Madame Web


Street Date 4/30/24;
Sony Pictures;
Box Office
$43.82 million;
$34.99 DVD, $38.99 Blu-ray, $49.99 UHD;
Rated ‘PG-13’ for violence/action and language.
Stars Dakota Johnson, Sydney Sweeney, Isabela Merced, Celeste O’Connor, Tahar Rahim, Mike Epps, Emma Roberts, Adam Scott, Kerry Bishé, Zosia Mamet, José María Yazpik.

Campy at best, confusing at worst, but mostly tepid bordering on dull, Madame Web represents yet another misguided attempt to expand the live-action cinematic world of Spider-Man without actually involving the web-slinger. However, unlike the surprisingly popular “Venom” movies (who has his own following from the comics) and the unfortunate Morbius, Madame Web at least technically includes an appearance of Peter Parker.

The story takes place in 2003, which would make the film a prequel to the others if they are meant to connect to each other, and centers on Cassie Webb (Dakota Johnson), a New York paramedic who becomes clairvoyant after a near-death experience. Her powers relate to mystical spiders in the Amazon jungle being researched by her mother (Kerry Bishé), who died giving birth to her in 1973 after being betrayed by another explorer, Ezekiel Sims (Tahar Rahim), who was seeking the secrets of an ancient tribe of spider-people.

In the film’s present, the older Ezekiel, who now has spider powers, has a vision of being killed by three girls (Sydney Sweeney, Isabela Merced, Celeste O’Connor) in spider-themed costumes. So he sets about hunting them down. In a moment of serendipity, he finds them all on the same train, which coincidentally Cassie happens to be on as well. When Cassie has a vision of his attack, she kidnaps the girls to protect them, setting her down a path of learning to understand her own powers and the secrets behind them.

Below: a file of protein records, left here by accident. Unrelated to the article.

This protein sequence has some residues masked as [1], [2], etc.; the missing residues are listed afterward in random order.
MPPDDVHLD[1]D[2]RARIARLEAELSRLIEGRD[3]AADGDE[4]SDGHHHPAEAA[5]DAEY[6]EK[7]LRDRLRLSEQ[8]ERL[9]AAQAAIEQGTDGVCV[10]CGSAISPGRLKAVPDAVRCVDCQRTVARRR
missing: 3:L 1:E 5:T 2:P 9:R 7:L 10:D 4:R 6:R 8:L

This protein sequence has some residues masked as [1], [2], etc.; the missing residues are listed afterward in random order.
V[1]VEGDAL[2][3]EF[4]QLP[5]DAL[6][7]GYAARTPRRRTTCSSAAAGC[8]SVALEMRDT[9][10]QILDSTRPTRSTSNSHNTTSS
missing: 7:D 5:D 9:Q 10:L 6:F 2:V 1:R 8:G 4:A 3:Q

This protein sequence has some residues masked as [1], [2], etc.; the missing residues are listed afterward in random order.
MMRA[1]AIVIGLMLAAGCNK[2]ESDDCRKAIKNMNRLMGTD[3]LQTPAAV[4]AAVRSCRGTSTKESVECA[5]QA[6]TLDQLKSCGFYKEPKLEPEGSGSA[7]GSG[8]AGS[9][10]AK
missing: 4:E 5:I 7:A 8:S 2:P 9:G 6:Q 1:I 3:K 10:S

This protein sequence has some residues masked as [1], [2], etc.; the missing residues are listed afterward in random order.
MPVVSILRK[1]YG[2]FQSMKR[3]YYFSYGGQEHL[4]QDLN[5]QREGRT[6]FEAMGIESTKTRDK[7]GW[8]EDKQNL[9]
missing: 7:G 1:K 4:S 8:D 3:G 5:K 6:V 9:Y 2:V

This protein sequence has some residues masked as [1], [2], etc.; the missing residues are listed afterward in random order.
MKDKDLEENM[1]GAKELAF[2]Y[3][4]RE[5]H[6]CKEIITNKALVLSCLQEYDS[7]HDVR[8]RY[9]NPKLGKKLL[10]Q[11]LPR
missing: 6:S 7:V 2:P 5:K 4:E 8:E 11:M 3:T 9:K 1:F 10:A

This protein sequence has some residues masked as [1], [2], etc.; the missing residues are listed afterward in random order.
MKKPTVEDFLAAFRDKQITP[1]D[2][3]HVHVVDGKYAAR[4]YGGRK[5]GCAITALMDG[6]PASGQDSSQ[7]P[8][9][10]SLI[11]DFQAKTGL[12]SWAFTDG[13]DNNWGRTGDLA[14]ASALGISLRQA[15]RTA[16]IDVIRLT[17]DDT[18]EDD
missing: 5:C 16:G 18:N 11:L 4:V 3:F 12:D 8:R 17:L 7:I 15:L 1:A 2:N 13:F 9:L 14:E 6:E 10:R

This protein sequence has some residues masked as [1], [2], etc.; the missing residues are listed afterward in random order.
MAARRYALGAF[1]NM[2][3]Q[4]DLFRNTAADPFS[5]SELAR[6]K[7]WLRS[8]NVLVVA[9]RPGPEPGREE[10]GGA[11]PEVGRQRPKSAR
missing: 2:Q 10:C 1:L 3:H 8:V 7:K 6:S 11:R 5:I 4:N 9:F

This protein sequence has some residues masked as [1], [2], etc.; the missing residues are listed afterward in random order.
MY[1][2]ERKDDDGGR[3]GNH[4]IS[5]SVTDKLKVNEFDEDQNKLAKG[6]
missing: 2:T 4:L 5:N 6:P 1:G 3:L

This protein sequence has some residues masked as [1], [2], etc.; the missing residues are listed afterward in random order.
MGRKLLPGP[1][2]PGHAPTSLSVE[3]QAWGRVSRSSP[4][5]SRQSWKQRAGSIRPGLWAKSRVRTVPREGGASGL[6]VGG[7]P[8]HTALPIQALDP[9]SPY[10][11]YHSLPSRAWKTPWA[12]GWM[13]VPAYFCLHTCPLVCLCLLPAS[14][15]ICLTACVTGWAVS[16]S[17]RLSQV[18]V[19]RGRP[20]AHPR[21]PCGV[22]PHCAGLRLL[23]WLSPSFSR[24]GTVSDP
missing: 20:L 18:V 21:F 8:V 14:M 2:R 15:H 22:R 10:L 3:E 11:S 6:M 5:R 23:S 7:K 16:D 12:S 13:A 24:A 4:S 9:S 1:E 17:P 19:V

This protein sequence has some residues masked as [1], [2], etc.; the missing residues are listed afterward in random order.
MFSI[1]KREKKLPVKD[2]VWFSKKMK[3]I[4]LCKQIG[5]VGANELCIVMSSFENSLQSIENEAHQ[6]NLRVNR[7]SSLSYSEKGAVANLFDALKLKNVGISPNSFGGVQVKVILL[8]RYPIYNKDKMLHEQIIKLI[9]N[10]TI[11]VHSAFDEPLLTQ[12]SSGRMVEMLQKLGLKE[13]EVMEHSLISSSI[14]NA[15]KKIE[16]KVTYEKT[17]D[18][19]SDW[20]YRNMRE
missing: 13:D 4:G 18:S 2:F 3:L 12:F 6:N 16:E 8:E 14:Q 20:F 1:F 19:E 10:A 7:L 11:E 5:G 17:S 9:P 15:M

Really, any attempt to describe the film doesn’t do it justice. It really has to be seen to be believed. Between Johnson’s aloof performance and a screenplay that buries itself in illogical plot threads, Madame Web is the kind of film that drinking games are made for, which should draw in any number of viewers curious to see if the film is as big of a train wreck its critical and box office response make it out to be.

Among the bonus materials included with the film’s home release are 26 minutes of rote behind-the-scenes footage spread across four featurettes: 

The seven-minute “Future Vision” offers a general making of the film; the nine-minute “Casting the Web” profiles the film’s stars; the five-and-a-half-minute “Fight Like a Spider” details the film’s stunts; and the five-minute “Oracle of the Page” delves into the influence of the Marvel Comics source material. Supplementing these is a four-minute featurette that points out numerous references to the comics.

Also included are a single brief deleted scene and a four-and-a-half-minute gag reel.

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